11. Does CBC make money?
We are a non-profit organization. As a rowing club, we incur a lot of expenses, particularly for our juniors programs. Our program fees do not cover costs fully. We conduct fundraising throughout the year to cover additional costs such as scholarships, coaching, insurance, and equipment.
12. The Boathouse looks so old, is it historic? Rowing has a long history in Ithaca with Cornell being one of the first schools to offer rowing as an interscholastic sport. In fact, rowing was the first interscholastic sport in the United States.
The Boathouse was built as a boathouse by Cascadilla School. It’s one of the few buildings that is being used for its original purpose. The City of Ithaca owns the boathouse, which is on the National Register of Historic Buildings. CBC has a licensing agreement with the city and has been housed in the Boathouse for the last 38 years.
We love sharing our passion for rowing and welcome the public to visit the Boathouse during one of our learn to row days.
13. Are your juniors programs part of Ithaca City School District?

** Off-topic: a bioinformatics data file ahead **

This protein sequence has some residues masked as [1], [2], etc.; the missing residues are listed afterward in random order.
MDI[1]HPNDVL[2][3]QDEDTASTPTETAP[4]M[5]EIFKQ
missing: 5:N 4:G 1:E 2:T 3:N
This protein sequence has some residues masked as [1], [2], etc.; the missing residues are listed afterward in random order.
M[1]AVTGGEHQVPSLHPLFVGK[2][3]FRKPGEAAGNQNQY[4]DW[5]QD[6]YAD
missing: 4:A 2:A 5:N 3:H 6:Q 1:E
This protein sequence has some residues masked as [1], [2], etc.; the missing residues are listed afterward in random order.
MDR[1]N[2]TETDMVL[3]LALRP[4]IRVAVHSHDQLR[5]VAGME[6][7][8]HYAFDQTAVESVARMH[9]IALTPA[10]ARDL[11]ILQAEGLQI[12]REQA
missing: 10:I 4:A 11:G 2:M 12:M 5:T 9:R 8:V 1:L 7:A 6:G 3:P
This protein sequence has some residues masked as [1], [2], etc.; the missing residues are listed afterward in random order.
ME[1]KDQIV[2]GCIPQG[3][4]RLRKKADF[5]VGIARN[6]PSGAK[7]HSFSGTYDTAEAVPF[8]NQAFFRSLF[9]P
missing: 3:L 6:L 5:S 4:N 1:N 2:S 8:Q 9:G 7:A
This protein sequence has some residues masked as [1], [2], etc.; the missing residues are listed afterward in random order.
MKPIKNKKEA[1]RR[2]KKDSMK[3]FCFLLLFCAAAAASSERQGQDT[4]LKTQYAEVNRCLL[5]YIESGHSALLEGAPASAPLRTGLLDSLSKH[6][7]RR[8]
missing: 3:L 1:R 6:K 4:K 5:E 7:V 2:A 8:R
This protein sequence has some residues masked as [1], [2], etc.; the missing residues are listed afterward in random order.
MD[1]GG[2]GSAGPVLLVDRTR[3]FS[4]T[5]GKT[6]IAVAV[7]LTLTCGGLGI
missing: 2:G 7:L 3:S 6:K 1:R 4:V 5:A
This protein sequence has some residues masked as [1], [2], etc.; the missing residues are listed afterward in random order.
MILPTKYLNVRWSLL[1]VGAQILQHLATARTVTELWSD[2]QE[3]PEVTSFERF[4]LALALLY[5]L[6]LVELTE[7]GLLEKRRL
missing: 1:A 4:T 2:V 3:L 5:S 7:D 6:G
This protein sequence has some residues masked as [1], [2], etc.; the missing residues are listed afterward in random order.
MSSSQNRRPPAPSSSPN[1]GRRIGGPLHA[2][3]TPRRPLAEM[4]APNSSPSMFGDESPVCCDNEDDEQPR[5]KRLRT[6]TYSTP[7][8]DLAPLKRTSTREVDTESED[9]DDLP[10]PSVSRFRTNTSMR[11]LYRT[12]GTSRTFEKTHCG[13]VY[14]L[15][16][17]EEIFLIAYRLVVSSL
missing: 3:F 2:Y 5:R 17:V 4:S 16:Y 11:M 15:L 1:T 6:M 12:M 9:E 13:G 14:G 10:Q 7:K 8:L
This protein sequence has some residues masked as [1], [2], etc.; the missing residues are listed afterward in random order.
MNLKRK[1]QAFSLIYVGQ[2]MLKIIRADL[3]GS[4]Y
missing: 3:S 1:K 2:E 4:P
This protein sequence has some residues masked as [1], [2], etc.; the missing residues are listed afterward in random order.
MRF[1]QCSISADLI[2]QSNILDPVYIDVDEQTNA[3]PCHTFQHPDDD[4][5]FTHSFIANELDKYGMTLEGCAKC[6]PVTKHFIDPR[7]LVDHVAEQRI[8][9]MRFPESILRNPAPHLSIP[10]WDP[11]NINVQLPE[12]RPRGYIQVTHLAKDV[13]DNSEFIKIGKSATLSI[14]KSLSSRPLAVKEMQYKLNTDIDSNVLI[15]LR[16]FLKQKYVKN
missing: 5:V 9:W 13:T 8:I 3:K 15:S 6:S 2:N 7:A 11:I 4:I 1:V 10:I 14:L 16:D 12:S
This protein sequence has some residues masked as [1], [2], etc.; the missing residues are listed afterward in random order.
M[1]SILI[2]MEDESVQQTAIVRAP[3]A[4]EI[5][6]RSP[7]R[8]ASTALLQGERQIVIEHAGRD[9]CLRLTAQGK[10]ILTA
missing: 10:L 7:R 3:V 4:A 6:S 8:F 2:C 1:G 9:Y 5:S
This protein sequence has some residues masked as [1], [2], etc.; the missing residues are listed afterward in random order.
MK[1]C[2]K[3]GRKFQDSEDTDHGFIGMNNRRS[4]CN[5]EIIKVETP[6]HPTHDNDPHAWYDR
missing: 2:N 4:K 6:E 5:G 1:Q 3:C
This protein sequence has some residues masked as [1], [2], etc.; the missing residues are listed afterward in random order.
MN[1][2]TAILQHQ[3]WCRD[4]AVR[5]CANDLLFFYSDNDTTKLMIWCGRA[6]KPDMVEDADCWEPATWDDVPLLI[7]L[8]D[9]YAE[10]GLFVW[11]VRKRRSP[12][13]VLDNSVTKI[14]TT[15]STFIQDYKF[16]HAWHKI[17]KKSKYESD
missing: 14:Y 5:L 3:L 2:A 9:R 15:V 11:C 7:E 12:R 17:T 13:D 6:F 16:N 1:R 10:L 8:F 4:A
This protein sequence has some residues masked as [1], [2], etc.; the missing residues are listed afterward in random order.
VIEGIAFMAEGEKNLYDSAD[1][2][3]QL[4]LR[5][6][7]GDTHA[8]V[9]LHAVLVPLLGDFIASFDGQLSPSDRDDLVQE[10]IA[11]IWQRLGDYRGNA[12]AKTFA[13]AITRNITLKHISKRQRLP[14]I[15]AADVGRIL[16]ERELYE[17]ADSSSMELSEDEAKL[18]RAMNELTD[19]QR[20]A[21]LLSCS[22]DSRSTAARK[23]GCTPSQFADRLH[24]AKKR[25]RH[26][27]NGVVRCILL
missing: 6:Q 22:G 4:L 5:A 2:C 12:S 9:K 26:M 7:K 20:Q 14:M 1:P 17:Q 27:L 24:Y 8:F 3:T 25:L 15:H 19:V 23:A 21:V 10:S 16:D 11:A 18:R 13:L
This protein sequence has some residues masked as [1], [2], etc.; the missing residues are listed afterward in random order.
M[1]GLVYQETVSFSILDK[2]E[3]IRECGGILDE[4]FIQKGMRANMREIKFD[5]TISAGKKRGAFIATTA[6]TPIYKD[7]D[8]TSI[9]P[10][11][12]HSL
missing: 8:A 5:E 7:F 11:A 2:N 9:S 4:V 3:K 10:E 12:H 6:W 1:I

No. As members of the Ithaca community, the Ithaca City School District allows us to use their multipurpose room for meetings and recognizes IHS students who win the New York State Rowing Association’s Athlete Scholar Award. We have no affiliation with the district and are open to any high school athlete who can make our practices. Rowers come from as far away as Corning and Whitney Point.
Rowing competitions are divided into scholastic teams, which are wholly part of a school district, and club teams, which welcome rowers from a variety of school districts. CBC is a club team and can not compete as a club at Scholastic National Championships.
14. What does CBC bring to the Ithaca community?
CBC promotes the sport of rowing in the Ithaca community. Rowing provides many benefits to the community beyond outreach . In part, below are some benefits to Ithaca.